The research results will be presented in the fall at an international congress on health emergencies in Dublin, Ireland.
– It feels good to share the results of study to others, says Helena North Ljungqvist.
The results are based on analysis of communication at 20 simulated cardiac arrest situations. Test subjects have received instruction on cardiopulmonary resuscitation measures (CPR) by emergency operators at SOS Alarm.
The airway difficult
The phone calls were recorded while subjects were filmed.
The single most difficult instructions to follow for both the emergency operator and layman were airway instruction.
Only 25 percent of alarm operators followed the instructions as a whole and ten percent of the subjects were able to create a clear airway.
The results showed that if the alarm operators fully follow their instructions for guidance in CPR so did the subjects entitled to 70 per cent.
A somewhat unexpected finding was that there seemed to be little difference in the quality of cardiopulmonary resuscitation measures, depending on whether the communication was good or poor.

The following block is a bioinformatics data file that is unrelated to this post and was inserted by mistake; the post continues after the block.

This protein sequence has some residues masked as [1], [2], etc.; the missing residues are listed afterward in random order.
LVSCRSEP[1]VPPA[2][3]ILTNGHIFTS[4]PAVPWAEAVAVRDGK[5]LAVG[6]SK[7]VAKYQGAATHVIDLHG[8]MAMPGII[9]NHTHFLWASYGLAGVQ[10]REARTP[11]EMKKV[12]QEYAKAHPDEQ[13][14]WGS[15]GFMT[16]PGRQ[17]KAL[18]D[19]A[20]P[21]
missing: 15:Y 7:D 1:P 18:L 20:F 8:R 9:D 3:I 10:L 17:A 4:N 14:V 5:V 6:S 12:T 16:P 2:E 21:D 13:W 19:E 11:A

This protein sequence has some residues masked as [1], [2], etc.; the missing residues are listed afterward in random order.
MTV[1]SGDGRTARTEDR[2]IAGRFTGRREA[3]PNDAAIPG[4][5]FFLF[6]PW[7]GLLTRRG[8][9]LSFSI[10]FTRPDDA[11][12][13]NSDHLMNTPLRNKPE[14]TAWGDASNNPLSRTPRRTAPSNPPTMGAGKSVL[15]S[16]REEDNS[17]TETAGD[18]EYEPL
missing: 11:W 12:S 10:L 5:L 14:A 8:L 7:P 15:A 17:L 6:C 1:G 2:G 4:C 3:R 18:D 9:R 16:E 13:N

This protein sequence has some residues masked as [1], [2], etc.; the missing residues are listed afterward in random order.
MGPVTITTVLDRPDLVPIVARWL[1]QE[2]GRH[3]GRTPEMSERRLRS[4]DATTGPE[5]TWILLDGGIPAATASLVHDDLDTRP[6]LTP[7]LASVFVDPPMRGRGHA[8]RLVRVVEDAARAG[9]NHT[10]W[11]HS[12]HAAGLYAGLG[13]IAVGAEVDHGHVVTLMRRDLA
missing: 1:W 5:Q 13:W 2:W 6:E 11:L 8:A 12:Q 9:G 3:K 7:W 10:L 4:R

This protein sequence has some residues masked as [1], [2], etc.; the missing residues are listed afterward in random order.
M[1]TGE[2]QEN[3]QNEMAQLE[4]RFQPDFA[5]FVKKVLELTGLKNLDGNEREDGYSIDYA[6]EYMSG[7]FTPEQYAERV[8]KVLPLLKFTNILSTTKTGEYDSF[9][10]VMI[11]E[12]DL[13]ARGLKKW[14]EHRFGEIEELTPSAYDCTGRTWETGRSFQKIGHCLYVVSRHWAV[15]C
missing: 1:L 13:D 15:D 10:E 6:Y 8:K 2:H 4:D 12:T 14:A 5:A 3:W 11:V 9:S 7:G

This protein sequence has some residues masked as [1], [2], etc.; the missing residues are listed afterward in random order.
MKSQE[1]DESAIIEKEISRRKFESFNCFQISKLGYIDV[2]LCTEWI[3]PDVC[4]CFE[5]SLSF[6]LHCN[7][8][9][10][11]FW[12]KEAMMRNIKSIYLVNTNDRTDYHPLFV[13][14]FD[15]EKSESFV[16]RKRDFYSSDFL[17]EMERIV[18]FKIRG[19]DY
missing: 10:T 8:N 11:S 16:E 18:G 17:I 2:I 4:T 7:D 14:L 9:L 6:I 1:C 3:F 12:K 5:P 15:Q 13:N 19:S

– This may be the funderas over. One conclusion might be that it requires regular training to do CPR, another that it is difficult to take instructions on the phone, says Helena North Ljungqvist.
She stresses that the study is based on a relatively small surface and that it is not possible to draw far-reaching conclusions from it.
Master’s dissertation on telefoninstruerad CPR has been made under the supervision of Katarina Bohm, Karolinska Institutet, Department of Clinical Science and Education, South Hospital and Margaret Burn Energy, Department of Nursing, Umeå University.
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